They bear the look of the NFL's new power team. The Philadelphia Eagles have arguably the best young quarterback in the game, a powerful defense with a run-stuffing defensive tackle, a pass-rushing defensive end and two big-play cornerbacks.
Jacksonville will get a first-hand look at the Eagles this Sunday, when coach Andy Reid leads his 3-1 club into Alltel Stadium, fresh off three dominating performances.
"We are the NFC East champs and it has to come through Philly first. That's the way we approached things and we went out and executed," quarterback Donovan McNabb said following the Eagles' 37-7 win in Washington on Monday Night Football.
McNabb is clearly the Eagles' leader. Whatever chance the Eagles have of becoming a Super Bowl champion this season begins and ends with McNabb. That's also where the good news begins for the Eagles, because McNabb is playing at a level higher this season than he did in either of his first three years in the league.
As a rookie, McNabb proved his big-play ability and the potential to be a star passer. Since then, his efficiency has improved by leaps and bounds. After three consecutive easy wins, McNabb's passer rating stands at 92.2, third-best in the NFC, and he has thrown an NFC-high nine touchdown passes against three interceptions. He has also rushed for 141 yards and two touchdowns.
"His competitiveness and his ability to make plays when the game is on the line is his best attribute. He takes the game over. That's what he does," Cowboys coach Dave Campo said in praising McNabb.
Campo's point was illustrated by a seven-play, 75-yard touchdown drive, after Dallas had taken a 10-3 lead early in the second quarter. McNabb capped the drive with a 35-yard touchdown pass to wide receiver James Thrash. It was the turning-point play in what would become a 44-13 win by the Eagles.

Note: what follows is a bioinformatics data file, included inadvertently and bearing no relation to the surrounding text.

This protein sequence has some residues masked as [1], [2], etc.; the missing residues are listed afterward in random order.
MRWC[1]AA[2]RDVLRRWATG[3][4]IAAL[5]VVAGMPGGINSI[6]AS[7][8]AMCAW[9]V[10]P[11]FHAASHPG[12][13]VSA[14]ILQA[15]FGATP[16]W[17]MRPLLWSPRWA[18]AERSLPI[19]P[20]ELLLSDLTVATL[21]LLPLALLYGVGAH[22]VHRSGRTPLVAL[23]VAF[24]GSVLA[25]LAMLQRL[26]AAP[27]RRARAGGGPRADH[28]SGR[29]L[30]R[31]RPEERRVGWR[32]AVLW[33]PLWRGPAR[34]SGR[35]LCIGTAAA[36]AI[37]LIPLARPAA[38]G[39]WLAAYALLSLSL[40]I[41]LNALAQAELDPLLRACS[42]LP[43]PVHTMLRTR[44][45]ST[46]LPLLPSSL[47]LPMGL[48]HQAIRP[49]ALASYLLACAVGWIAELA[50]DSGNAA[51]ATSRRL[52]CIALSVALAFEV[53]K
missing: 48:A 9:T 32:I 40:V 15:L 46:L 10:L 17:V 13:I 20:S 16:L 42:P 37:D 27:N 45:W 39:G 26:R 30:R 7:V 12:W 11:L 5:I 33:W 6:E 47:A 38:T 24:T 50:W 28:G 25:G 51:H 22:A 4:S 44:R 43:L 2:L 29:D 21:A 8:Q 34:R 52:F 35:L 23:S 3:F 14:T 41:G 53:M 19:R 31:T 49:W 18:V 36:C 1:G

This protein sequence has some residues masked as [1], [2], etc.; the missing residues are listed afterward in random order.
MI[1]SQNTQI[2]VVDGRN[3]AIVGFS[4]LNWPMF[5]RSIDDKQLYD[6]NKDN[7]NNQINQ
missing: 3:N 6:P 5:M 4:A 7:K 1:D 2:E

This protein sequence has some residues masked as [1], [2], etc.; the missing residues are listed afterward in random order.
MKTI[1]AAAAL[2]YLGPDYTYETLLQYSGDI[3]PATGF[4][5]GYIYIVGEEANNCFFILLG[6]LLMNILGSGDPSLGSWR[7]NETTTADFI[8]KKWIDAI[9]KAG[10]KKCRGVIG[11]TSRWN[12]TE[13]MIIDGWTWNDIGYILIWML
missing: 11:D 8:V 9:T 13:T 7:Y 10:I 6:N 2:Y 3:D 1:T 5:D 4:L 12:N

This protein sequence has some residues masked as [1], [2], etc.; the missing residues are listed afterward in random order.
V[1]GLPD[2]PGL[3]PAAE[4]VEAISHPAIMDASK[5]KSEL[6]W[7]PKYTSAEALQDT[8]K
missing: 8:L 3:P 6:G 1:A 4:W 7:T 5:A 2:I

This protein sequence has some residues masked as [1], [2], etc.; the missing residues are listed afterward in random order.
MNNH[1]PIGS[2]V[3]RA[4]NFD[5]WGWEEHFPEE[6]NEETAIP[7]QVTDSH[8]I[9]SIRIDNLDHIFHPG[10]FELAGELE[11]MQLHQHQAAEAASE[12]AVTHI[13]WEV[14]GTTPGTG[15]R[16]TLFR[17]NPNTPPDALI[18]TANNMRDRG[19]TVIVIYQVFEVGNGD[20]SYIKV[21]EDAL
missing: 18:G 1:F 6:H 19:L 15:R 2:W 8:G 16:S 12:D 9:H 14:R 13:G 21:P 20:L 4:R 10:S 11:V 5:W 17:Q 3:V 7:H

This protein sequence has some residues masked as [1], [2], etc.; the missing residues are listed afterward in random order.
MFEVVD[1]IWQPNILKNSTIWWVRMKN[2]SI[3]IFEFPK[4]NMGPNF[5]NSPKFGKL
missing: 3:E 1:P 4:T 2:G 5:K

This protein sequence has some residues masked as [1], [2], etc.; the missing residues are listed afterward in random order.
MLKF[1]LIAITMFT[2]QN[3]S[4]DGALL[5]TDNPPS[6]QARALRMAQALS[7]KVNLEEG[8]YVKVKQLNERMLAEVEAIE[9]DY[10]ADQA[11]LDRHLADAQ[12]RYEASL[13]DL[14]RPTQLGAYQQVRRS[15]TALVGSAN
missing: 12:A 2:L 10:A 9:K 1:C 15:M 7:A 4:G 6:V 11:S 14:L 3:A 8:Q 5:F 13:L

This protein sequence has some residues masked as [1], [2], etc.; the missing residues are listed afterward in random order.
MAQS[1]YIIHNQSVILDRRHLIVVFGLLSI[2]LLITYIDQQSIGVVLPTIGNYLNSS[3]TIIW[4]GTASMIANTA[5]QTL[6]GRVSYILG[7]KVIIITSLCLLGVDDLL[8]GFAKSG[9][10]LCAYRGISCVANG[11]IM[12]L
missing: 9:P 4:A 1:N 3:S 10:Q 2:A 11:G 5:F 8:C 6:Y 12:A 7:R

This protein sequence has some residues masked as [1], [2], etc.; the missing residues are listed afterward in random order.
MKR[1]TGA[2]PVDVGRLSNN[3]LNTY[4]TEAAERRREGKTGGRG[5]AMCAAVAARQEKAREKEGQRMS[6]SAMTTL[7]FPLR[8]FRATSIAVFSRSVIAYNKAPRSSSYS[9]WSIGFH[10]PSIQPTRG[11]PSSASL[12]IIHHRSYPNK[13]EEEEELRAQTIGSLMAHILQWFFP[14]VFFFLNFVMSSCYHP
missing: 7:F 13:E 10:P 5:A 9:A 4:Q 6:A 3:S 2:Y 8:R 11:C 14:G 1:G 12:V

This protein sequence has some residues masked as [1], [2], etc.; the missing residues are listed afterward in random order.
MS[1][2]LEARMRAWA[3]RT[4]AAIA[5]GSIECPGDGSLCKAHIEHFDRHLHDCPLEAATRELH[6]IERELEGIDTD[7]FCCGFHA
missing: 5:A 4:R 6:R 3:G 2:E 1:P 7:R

"I'm watching every move he makes," Dallas quarterback Quincy Carter said.
Almost everyone in the league has their eyes on McNabb. How good is he? Or, more importantly, how good will he become?
That question also applies to the Eagles in general. They are seventh in the league in total offense and third in defense, but there are questions about the quality of McNabb's wide receiver corps. Thrash and fellow wide receivers Todd Pinkston, Antonio Freeman and Freddie Mitchell will ultimately decide the heights McNabb may reach as a passer this season. Also, the fall-off at quarterback beyond McNabb is frightening.
"I have no doubt about those guys," Reid said of his wide receivers. "I feel comfortable with the four of them."
"(McNabb) was part of the criteria I used to choose where I wanted to go," Freeman said of his decision to sign with the Eagles two weeks prior to the start of the regular season. "I saw a team that went to the NFC championship game last year; one that has a great opportunity to win it all. I knew they had Donovan; a great young quarterback who can lead a team."
McNabb has Duce Staley at running back, and Staley is backed up by former Packer star Dorsey Levens. Each would seem to possess the kind of versatility that fits Reid's west coast offense.
On defense, Corey Simon, who is nursing an ankle injury and may not play against the Jaguars, is one of the game's best tackles, Hugh Douglas is a true blind-side pass-rusher, and cornerbacks Troy Vincent and Bobby Taylor could be the best pair in the league. Safeties Brian Dawkins and Blaine Bishop are hard-hitting veterans.
All of the pieces would seem to be in place.